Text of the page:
The Best STEM Activities for Kids

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STEM—which stands for Science, Technology, Engineering, and Mathematics—is becoming increasingly popular amongst boys and girls today. Many young people want to become doctors, researchers, engineers, and mathematicians, or work with these subjects in a variety of branching fields. Any parent knows these subjects require tedious study and discipline, which is why parenting a child interested in these classes can be tough. That’s why some of the best STEM activities for kids will help put your child on the right path and give you some peace of mind along the way.


Reading is one of the best activities for stimulating the brain. With many different genres and subgenres to choose from, you can find something for your child to study, learn, or enjoy. Encourage them to learn from scientific textbooks or journals to enhance their knowledge on a subject, or consider a biography for some fun learning. Fiction is great for cultivating imagination and creativity. Regardless of what you choose, reading increases cognitive function and memory retention, which can help your child perform better on tests and retain more information.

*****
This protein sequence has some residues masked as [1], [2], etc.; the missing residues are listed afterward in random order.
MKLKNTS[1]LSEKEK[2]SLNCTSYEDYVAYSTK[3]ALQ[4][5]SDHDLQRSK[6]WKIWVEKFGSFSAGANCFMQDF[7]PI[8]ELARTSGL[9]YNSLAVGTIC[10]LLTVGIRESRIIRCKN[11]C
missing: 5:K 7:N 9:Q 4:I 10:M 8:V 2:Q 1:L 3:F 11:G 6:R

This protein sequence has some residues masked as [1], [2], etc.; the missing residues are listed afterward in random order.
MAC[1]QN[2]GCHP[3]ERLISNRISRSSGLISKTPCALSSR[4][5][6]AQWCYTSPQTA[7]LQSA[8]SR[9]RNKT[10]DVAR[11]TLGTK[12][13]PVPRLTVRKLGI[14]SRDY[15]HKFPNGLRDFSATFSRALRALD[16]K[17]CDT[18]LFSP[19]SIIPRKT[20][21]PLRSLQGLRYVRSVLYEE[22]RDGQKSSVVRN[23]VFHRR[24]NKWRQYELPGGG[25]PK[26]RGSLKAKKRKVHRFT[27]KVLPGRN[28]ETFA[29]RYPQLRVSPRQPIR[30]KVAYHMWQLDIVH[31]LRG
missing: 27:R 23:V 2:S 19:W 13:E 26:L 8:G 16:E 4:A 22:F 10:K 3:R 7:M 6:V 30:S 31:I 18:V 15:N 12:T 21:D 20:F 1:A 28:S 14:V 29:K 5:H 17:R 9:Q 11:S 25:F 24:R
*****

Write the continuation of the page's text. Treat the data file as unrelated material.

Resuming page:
Brain Teasers

Another great STEM activity for kids is brain teasers. Brain teasers and puzzles are excellent for critical thinking and problem-solving. Whether it’s a word search, jigsaw puzzle, Sudoku, Solitaire, or any other independent activity, your child will have fun solving these cognitive problems. Consider hands-on brain teasers, too. For example, items like lock picking sets, sewing kits, woodworking kits, or other crafts qualify as brain-stimulating activities because your child uses their brain to control their mental and physical processes, to achieve a desired result. Specifically, beginner lock pick sets require your little ones to engage their full frontal lobe and cerebellum for motor control, as well as their prefrontal cortex for calmness and logic.


Finally, get them outside with some light exercise. Children who are fascinated with STEM fields know that it involves lots of indoor learning. As such, your child might not get much exercise or outside attention. If that’s the case, take them hiking. Outdoor hikes expose your children to nature and let them get much-needed vitamin D from the sun. Otherwise, consider alternative outdoor exercises your child can enjoy. Riding a bike, playing sports, fishing, or swimming are all great alternatives.

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